Lies, Falsehoods and Misrepresentations from Boris Johnson to Keir Starmer

“Jeremy Corbyn expressed his views on disciplinary matters and it led to a very slippery slope. I’ve avoided that.”

Sir Keir Starmer, Labour Leader, interview with BBC Today


Asked whether he wanted Diane Abbott’s disciplinary process to be resolved in time for the 2024 general election, Keir Starmer said: “It’s not a question of my want. The days when the Leader of the Labour Party rolls up his or her sleeves and gets involved in disciplinary cases are well and truly over. That’s what Jeremy Corbyn did and it ended very badly… Jeremy Corbyn expressed his views on disciplinary matters and it led to a very slippery slope. I’ve avoided that.”

But Starmer had already expressed his views on the very case he was talking about, telling reporters on the day after Abbott’s suspension: “In my view what she said was to be condemned, it was antisemitic, it’s absolutely right that we acted as swiftly as we did… What she wrote yesterday I utterly condemn and I said we would tear out antisemitism by its roots, I meant it and that’s why we acted so swiftly yesterday.” For the party leader to pronounce on the case of a named individual before any disciplinary process had taken place, declaring Abbott’s conduct antisemitic having previously promised “zero tolerance” of antisemitism, potentially prejudiced the subsequent investigation.

This was not the first time Starmer had expressed a view on a disciplinary case. When Labour suspended Corbyn in November 2020 over his response to the Equality and Human Rights Commission’s (EHRC) ‘Investigation into Antisemtism in the Labour Party,’ Starmer took to the airwaves to accuse Corbyn of “denying there’s a problem with antisemitism in the Labour Party”—defining denial as “part of the problem” of antisemitism itself—despite Corbyn having said the previous day that “Anyone claiming there is no antisemitism in the Labour Party is wrong.”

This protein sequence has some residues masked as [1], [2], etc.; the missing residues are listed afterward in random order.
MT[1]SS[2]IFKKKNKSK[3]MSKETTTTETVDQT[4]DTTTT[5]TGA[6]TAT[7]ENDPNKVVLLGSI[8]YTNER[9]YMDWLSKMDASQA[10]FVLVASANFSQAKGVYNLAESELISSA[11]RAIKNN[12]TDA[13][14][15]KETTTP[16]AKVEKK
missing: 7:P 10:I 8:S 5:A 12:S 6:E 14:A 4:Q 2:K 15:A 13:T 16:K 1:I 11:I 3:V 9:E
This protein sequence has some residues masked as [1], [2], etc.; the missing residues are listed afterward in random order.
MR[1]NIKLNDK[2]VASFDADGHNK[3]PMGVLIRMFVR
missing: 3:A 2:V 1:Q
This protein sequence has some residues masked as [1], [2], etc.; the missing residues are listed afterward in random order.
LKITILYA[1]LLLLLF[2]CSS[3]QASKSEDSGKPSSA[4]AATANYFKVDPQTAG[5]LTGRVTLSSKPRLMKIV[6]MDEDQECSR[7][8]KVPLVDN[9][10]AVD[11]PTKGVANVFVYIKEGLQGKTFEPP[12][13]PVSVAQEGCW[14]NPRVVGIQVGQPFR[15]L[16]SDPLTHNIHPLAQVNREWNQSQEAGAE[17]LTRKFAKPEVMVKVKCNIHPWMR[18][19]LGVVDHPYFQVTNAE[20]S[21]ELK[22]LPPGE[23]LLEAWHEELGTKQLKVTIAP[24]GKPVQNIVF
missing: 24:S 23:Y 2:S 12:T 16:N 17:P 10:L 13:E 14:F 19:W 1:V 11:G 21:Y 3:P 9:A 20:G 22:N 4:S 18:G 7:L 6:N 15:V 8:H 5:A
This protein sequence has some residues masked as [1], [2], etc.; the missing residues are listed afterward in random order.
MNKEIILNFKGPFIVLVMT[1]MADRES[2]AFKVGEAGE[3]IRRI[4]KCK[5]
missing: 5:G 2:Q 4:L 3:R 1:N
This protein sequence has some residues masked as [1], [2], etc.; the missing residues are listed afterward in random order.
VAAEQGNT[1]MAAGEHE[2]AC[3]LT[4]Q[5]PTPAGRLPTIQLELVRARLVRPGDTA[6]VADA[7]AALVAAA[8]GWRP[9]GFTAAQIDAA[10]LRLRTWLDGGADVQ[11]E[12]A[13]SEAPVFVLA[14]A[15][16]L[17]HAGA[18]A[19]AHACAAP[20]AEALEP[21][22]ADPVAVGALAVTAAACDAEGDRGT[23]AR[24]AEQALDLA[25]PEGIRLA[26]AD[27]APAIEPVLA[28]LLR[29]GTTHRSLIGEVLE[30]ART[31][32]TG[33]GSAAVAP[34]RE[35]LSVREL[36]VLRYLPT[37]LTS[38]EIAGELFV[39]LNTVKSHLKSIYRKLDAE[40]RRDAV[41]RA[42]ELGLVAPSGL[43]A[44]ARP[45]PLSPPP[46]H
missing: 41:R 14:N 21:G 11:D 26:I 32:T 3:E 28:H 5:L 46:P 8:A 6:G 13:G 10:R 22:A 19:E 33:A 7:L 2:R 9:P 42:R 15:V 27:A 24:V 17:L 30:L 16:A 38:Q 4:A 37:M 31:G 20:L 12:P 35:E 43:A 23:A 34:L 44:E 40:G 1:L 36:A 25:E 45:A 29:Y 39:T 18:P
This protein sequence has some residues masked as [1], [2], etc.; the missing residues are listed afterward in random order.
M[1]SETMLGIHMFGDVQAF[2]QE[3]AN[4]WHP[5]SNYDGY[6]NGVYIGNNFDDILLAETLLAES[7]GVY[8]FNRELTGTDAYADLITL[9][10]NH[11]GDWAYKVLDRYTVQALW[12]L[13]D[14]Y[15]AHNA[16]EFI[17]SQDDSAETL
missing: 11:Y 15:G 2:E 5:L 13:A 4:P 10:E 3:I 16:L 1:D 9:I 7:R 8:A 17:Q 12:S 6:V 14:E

According to a Labour briefing to the BBC, Starmer was “consulted” before Corbyn’s suspension. During the Corbyn era, consultation with the leader over the suspension of Ken Livingtone had been criticised by the EHRC as “political interference.” This is what Starmer claimed to have “avoided.” In fact, at the time of Corbyn’s suspension Starmer had given the impression of having been much more involved, boasting to the BBC: “I’m not going to shy away from difficult decisions. That’s what leadership is… We made a very difficult decision.” 

Starmer had previously been keen to show he was “rolling up his sleeves” and getting involved in disciplinary cases. In his first week as Labour leader in April 2020, he told a meeting of Jewish communal leaders he was “asking for a report on all outstanding cases to be on my desk at [the end of] the week.”


Starmer’s claim to have avoided involvement in disciplinary cases is untrue.

We emailed Sir Keir Starmer’s office and Labour offering them the chance to respond. We received no response.

Published 28 Jun 2024
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